The western scholars admire and appreciate the Buddhist teaching but they try to change somehow the doctrine of No-Self. Their grounds are the desires to have an eternal entity inside which would be able to exercise free will and strive for the eternal existence and spiritual development. In most religions it is evident that there must be certain eternal soul or self for whose sake it is reasonable to strive for the spiritual improvement (Bhikkhu 1996). Thus, the followers of self-doctrines point out that the Buddha’s claim about No-Self contradicts his own theory about karma and rebirth. For the opponents the question arises about the agent who has to accept the consequences of karma and take them into the next birth (Bhikkhu 1996).
Specifically, the objections to No-Self doctrine aim at responding to the argument from impermanence. The claim affirms that according to Buddha with the death of the physical body the psychological component also ceases its existence. Then the thinker simultaneously asserts that the way to the end of sufferings is the enlightenment and overcoming ignorance. So, human beings get the task to strive for this enlightenment and happiness through many new lives until they achieve their goal. The form of the reborn sentient beings and the conditions of rebirth are different and depend upon karma. The opponents of the No-Self concept ask the logical question about the contradiction between the necessity to remain the same person through all these lives and the absence of such eternal substance that would be able to move from one birth to another. Moreover, karma implies the accountability of each individual for his/her good or evil deeds. In particular, those who behaved honorably are reborn into more fortunate circumstances while unfavorable rebirths are the results of the previous indecent actions. It is obvious that karma assumes the existence of the person who is the agent of all crimes and has to become the recipient of punishments that is only possible if there is a persisting self (“Buddha” 2011).
It is logical to reckon that the devotee of the Buddhism could ground on specific ways of acquiring awareness in the attempt to reply to the objection of rebirth demanding the necessity of transmigrating self. More specifically, the theory under discussion relies considerably on the special yogic techniques which include meditations as a reliable source of achieving knowledge. In such a way, yoga enables an individual to realize negative bodily, verbal and mental action (karma) or rather their intention volition of which could lead to the ‘fruit’ (phala) that is an experience of pleasure, pain or indifference. Further, the three defilements (desire, aversion and ignorance) that induce rebirths can be destroyed through meditation and retrocognition (“Buddha” 2011). In such a way, the Buddhist follower can achieve knowledge and awareness without persistent, transmigrating self.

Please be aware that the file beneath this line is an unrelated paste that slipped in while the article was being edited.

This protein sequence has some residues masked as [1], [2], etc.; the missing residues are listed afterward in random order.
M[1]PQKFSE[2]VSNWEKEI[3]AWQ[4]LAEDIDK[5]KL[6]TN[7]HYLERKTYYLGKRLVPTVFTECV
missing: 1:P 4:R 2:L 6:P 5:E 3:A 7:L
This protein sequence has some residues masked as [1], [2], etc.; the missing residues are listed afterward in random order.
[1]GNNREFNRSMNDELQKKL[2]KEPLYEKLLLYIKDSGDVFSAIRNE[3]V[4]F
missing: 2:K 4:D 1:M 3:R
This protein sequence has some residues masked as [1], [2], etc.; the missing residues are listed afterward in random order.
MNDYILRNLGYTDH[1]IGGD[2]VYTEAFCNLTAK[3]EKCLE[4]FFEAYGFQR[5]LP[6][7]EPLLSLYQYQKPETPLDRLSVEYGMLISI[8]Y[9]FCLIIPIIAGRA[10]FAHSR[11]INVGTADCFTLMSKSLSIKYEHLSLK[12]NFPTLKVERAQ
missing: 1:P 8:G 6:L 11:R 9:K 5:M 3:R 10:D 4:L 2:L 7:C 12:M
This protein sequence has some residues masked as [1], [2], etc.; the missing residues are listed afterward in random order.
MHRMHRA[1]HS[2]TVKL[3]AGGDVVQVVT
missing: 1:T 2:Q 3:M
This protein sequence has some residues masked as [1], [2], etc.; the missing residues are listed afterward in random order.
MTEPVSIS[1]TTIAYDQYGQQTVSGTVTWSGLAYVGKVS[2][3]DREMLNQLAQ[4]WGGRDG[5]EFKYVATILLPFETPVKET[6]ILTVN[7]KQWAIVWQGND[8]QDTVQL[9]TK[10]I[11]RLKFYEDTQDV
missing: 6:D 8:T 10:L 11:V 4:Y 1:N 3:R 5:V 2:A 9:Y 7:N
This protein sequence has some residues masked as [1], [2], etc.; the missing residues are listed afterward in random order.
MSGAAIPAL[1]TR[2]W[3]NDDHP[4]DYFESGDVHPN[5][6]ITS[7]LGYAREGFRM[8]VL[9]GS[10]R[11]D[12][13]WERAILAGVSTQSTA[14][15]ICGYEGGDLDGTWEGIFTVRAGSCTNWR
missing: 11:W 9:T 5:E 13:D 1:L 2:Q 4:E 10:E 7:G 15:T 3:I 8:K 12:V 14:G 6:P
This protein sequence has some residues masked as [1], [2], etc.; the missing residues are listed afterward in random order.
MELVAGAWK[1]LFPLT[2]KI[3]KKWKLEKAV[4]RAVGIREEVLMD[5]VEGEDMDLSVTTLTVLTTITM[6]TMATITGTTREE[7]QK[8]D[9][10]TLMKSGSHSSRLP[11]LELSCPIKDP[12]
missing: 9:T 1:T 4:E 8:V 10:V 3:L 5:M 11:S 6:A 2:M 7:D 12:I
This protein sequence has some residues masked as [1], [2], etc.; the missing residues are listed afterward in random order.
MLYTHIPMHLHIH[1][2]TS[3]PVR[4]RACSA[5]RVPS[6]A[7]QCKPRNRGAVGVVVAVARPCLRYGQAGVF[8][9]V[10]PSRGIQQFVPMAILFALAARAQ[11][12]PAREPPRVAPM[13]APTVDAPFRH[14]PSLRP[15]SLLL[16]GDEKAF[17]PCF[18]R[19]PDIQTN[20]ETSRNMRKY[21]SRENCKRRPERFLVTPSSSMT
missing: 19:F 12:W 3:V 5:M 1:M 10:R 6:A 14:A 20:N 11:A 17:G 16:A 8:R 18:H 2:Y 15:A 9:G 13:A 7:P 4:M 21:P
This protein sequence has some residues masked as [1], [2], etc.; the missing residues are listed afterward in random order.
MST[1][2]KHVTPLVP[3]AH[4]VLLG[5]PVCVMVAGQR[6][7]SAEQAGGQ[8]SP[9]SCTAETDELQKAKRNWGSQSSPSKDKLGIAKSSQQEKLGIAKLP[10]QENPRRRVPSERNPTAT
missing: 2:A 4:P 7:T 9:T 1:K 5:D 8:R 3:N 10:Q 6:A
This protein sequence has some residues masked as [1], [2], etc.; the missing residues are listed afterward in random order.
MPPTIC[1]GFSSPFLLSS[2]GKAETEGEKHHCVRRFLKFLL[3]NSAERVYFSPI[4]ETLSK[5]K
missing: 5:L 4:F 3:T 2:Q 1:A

I consider the Buddhist doctrine about No-Self especially valuable in the sense that it opens additional possibilities for the avoidance of sufferings caused by the human consciousness. The followers of self-oriented systems are anxious to prove the existence of permanent self, of the spiritual soul which will last eternally, unchanged, and stable. However, this very fact is the source of worries and existential despair in the minds of the individuals who become horrified to death at the thought that there could be no everlasting, permanent soul. Such an idea is the reason for sufferings, for the fear of being annihilated or destroyed (“The Doctrine of No Soul”). For the Buddhist, however, these fears and worries are not in the least relevant owing to the concept of non-existing self. In other words, the Buddhism allows a human being to avoid the overwhelming desire to find something eternal and permanent within oneself and thus eliminate ignorance which prevents from achieving enlightenment and ceasing sufferings. All these points are innate in the concept of Nirvana, the state of detachment and cessation (“The Doctrine of No Soul”).
In conclusion, the Buddhist doctrine of No-Self allows humans to achieve the complete happiness and avoid the contradictory and distressful feelings and thoughts of a conscious self. In brief, it provides the opportunity to rise over one’s own nature, namely, all its constituent parts, enhance one’s enlightenment, and eliminate ignorance. Taking into account numerous existential sufferings caused by the fear of impermanent soul characteristic of the self-focused theories, it is sensible to conclude that the Buddhist argument seems much more productive. Similarly, its explanation of the karma and rebirth doctrine grounds on solid and reasonable statements and introduces an important system of meditations and yoga techniques. It is important to mention that there is a multitude of critical oversights considering the doctrine which are, though, not fully justified.